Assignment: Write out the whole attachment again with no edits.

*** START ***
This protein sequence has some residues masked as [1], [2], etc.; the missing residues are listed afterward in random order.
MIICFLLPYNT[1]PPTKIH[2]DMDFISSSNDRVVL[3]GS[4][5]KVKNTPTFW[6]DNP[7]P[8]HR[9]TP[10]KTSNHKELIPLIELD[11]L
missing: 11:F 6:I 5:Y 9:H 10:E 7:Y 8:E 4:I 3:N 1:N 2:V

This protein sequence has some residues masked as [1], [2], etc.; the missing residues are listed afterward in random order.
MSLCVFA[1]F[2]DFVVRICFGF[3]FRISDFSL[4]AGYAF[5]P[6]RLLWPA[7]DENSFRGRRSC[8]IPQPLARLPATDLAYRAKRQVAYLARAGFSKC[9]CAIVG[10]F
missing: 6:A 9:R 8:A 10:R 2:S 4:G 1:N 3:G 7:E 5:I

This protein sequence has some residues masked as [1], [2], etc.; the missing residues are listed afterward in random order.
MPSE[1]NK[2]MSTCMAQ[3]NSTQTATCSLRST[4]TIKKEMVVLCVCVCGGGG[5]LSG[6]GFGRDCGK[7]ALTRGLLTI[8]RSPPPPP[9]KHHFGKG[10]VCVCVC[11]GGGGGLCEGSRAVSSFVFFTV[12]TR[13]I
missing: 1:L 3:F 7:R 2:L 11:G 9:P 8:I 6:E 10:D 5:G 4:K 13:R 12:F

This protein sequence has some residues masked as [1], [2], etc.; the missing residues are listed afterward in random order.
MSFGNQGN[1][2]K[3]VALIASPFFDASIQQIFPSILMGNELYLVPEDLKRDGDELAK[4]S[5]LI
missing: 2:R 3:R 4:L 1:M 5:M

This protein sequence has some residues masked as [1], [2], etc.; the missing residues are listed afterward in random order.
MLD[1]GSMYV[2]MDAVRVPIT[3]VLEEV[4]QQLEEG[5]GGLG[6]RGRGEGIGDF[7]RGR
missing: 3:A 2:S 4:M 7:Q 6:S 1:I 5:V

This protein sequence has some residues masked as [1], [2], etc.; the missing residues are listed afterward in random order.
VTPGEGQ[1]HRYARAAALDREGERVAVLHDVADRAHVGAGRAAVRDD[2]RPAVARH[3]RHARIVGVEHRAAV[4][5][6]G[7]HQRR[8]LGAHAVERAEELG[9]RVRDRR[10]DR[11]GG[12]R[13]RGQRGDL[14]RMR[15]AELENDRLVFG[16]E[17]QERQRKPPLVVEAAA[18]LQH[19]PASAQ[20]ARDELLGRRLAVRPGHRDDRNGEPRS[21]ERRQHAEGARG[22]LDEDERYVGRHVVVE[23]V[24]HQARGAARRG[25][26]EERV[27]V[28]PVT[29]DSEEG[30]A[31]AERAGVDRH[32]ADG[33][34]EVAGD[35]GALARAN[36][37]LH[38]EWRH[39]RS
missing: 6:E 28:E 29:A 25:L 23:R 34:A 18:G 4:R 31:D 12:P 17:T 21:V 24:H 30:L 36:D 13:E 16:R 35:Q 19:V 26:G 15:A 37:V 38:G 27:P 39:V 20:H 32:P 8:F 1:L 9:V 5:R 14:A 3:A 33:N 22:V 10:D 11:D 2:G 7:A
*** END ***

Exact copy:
This protein sequence has some residues masked as [1], [2], etc.; the missing residues are listed afterward in random order.
MIICFLLPYNT[1]PPTKIH[2]DMDFISSSNDRVVL[3]GS[4][5]KVKNTPTFW[6]DNP[7]P[8]HR[9]TP[10]KTSNHKELIPLIELD[11]L
missing: 11:F 6:I 5:Y 9:H 10:E 7:Y 8:E 4:I 3:N 1:N 2:V

This protein sequence has some residues masked as [1], [2], etc.; the missing residues are listed afterward in random order.
MSLCVFA[1]F[2]DFVVRICFGF[3]FRISDFSL[4]AGYAF[5]P[6]RLLWPA[7]DENSFRGRRSC[8]IPQPLARLPATDLAYRAKRQVAYLARAGFSKC[9]CAIVG[10]F
missing: 6:A 9:R 8:A 10:R 2:S 4:G 1:N 3:G 7:E 5:I

This protein sequence has some residues masked as [1], [2], etc.; the missing residues are listed afterward in random order.
MPSE[1]NK[2]MSTCMAQ[3]NSTQTATCSLRST[4]TIKKEMVVLCVCVCGGGG[5]LSG[6]GFGRDCGK[7]ALTRGLLTI[8]RSPPPPP[9]KHHFGKG[10]VCVCVC[11]GGGGGLCEGSRAVSSFVFFTV[12]TR[13]I
missing: 1:L 3:F 7:R 2:L 11:G 9:P 8:I 6:E 10:D 5:G 4:K 13:R 12:F

This protein sequence has some residues masked as [1], [2], etc.; the missing residues are listed afterward in random order.
MSFGNQGN[1][2]K[3]VALIASPFFDASIQQIFPSILMGNELYLVPEDLKRDGDELAK[4]S[5]LI
missing: 2:R 3:R 4:L 1:M 5:M

This protein sequence has some residues masked as [1], [2], etc.; the missing residues are listed afterward in random order.
MLD[1]GSMYV[2]MDAVRVPIT[3]VLEEV[4]QQLEEG[5]GGLG[6]RGRGEGIGDF[7]RGR
missing: 3:A 2:S 4:M 7:Q 6:S 1:I 5:V

This protein sequence has some residues masked as [1], [2], etc.; the missing residues are listed afterward in random order.
VTPGEGQ[1]HRYARAAALDREGERVAVLHDVADRAHVGAGRAAVRDD[2]RPAVARH[3]RHARIVGVEHRAAV[4][5][6]G[7]HQRR[8]LGAHAVERAEELG[9]RVRDRR[10]DR[11]GG[12]R[13]RGQRGDL[14]RMR[15]AELENDRLVFG[16]E[17]QERQRKPPLVVEAAA[18]LQH[19]PASAQ[20]ARDELLGRRLAVRPGHRDDRNGEPRS[21]ERRQHAEGARG[22]LDEDERYVGRHVVVE[23]V[24]HQARGAARRG[25][26]EERV[27]V[28]PVT[29]DSEEG[30]A[31]AERAGVDRH[32]ADG[33][34]EVAGD[35]GALARAN[36][37]LH[38]EWRH[39]RS
missing: 6:E 28:E 29:A 25:L 23:R 34:A 18:G 4:R 31:D 12:P 17:T 21:V 24:H 30:L 36:D 13:E 16:R 35:Q 19:V 26:G 15:A 37:V 38:G 27:P 39:V 20:H 32:P 8:F 1:L 9:V 5:R 14:A 3:A 33:N 22:V 10:D 11:D 2:G 7:A